Since 2006, William Shatner, Canadian icon, actor, writer, producer, director and musical performer has been the Spokesperson of March of Dimes Canada. He has filmed popular public service announcements,recorded radio ads and voice broadcasts, and includes the charity in his popular social media properties.
William Shatner was born March 22, 1931 in Montreal, Quebec. He first gained fame for his starring role as Captain James T. Kirk of the USS Enterprise in the television show Star Trek and seven of the subsequent movies.
Since then, Mr. Shatner has worked tirelessly in a variety of media, and won numerous awards for his portrayal of attorney Denny Crane in the television series The Practice and Boston Legal. His autobiography, Up Till Now, was released in 2008 and a follow up Shatner Rules was released in 2011. Both, can be found in bookstores across the country, or online at Amazon.ca.
More recently, Mr. Shatner released an album Seeking Major Tom, produced and narrated a documentary called The Captains, where he traveled around the globe to interview the elite group of actors (Chris Pine, Patrick Stewart, Avery Brooks, Kate Mulgrew and Scott Bakula)who have portrayed the role of Starship Captain in the Star Trek series and films. Throughout 2011 and 2012, Mr. Shatner starred in a One-Man Show that toured across Canada, took Broadway by storm and is now touring the United States. Most recently, Mr. Shatner produced and narrated Get a Life, a documentary that focuses on Star Trek fans and how the show has affected their lives.
Mr. Shatner took time out of his busy schedule to talk to March of Dimes about his years as spokesperson.
March of Dimes: You have an extremely busy schedule, so we really appreciate you taking the time to speak with us. Our donors, supporters and consumers love hearing from you.
William Shatner: It is my pleasure.
March of Dimes: A big part of what drew you to March of Dimes was your memories of living through the polio epidemics. What do you remember most about that time?
William Shatner: I was very aware of the polio epidemics, and what I remember most was the fear, the sense of fear that permeated everything. It was just all around you. Everybody knew a family member or friend who had polio, remember houses being quarantined, being kept out of swimming pools, or being sent out of the city in the summers. And it was because of March of Dimes, and the dimes they collected for the research (for a polio vaccine) that helped find that cure, and ended the fear.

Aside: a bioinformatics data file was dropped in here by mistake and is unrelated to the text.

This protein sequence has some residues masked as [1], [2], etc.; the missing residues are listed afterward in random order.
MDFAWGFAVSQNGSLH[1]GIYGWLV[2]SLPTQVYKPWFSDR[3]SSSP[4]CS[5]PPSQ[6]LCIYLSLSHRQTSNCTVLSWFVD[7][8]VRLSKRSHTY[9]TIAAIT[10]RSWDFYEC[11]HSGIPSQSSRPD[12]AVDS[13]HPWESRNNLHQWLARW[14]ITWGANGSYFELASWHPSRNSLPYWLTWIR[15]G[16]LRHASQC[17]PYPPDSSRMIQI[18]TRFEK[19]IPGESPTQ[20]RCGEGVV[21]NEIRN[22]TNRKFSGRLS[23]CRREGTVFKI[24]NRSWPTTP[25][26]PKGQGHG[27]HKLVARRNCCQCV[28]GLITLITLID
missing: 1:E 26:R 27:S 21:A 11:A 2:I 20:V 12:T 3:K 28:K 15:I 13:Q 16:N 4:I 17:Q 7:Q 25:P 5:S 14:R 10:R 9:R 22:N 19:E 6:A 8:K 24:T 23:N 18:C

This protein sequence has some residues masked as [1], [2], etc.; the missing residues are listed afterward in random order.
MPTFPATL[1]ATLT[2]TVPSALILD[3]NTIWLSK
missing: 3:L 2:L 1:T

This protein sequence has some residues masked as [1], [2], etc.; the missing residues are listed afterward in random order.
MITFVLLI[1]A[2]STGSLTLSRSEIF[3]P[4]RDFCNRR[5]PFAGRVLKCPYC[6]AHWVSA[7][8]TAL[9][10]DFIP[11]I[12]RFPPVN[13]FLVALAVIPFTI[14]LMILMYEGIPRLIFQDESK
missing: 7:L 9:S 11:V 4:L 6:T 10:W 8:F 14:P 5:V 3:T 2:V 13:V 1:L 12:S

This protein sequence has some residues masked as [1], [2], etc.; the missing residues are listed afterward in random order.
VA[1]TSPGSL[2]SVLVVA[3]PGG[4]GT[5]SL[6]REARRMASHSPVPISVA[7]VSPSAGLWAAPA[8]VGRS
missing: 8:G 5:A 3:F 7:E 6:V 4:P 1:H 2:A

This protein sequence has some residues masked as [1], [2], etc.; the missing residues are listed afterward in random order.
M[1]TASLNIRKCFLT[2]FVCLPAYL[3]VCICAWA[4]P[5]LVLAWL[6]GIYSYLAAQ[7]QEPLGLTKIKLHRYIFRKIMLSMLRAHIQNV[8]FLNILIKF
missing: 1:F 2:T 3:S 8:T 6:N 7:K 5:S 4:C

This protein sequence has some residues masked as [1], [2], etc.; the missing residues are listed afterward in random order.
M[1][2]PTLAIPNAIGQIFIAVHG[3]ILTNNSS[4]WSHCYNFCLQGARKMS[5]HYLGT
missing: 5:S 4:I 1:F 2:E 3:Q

March of Dimes: Today March of Dimes provides programs and services or children and adults living with disabilities, which is a cause very close to your heart. You are a big supporter of therapeutic horseback riding programs for people with disabilities – can you tell us a little more about that?
William Shatner: I have seen the remarkable impact therapeutic riding has on people, not only with physical disabilities, but with emotional or traumatic injuries as well. It makes an enormous difference in the lives of people. I have seen individuals who have recently lost limbs, or suffered a trauma be transformed by the salutary effects of riding. And the people served by March of Dimes are similarly affected by the same kind of good work.
March of Dimes: You have recently become a sensation on social media, with your interactive Twitter and Facebook pages. How do you think March of Dimes can connect to stakeholders in much the same way?
William Shatner: We are now in a whole new era, this viral revolution. For those of us over 30 years old, it might not be second nature to get all our information from the computer or our phone, but for the younger generation, this is where they learn and communicate. The younger generation might not understand the meaning behind March of Dimes* but if you can get them engaged, then they can go to Mom and Pop and say ‘you have to do something’ for this charity. For today’s generation, collecting dimes might not make sense, and in today’s terms we would be collecting dollars or more. But I remember when a gallon of gas cost a dime, and March of Dimes was able to collect enough dimes to help fund a cure for polio. If you can use social media to engage people in the same way and show how a large number of people giving a small amount can make a huge contribution, than we can set our sights on helping even more people.
(*March of Dimes note: In the 1940s and 50s, desperate to find a cure and protect their children from polio, mothers across Canada joined in a North America-wide fundraising effort, going door- to-door in their neighbourhoods to collect dimes. The sheer scope of the campaign led entertainer Eddie Cantor to suggest the name “March of Dimes”, based on his song ‘Brother Can you Spare a Dime?’ and a popular newsreel of the day known as the March of Time)
March of Dimes: Thank you very much for your time and sharing some of your history with us.
William Shatner: You are very welcome.
William Shatner’s most recently recorded public service announcement can be found on our website and YouTube Channel.
March of Dimes Canada is tremendously grateful for Mr. Shatner’s support and thanks him for his ongoing contribution to enhancing the community participation and independence of Canadian children and adults with disabilities.
For more information on William Shatner, please visit his website at www.williamshatner.com, follow him on Twitter @williamshatner or ‘like’ him on Facebook.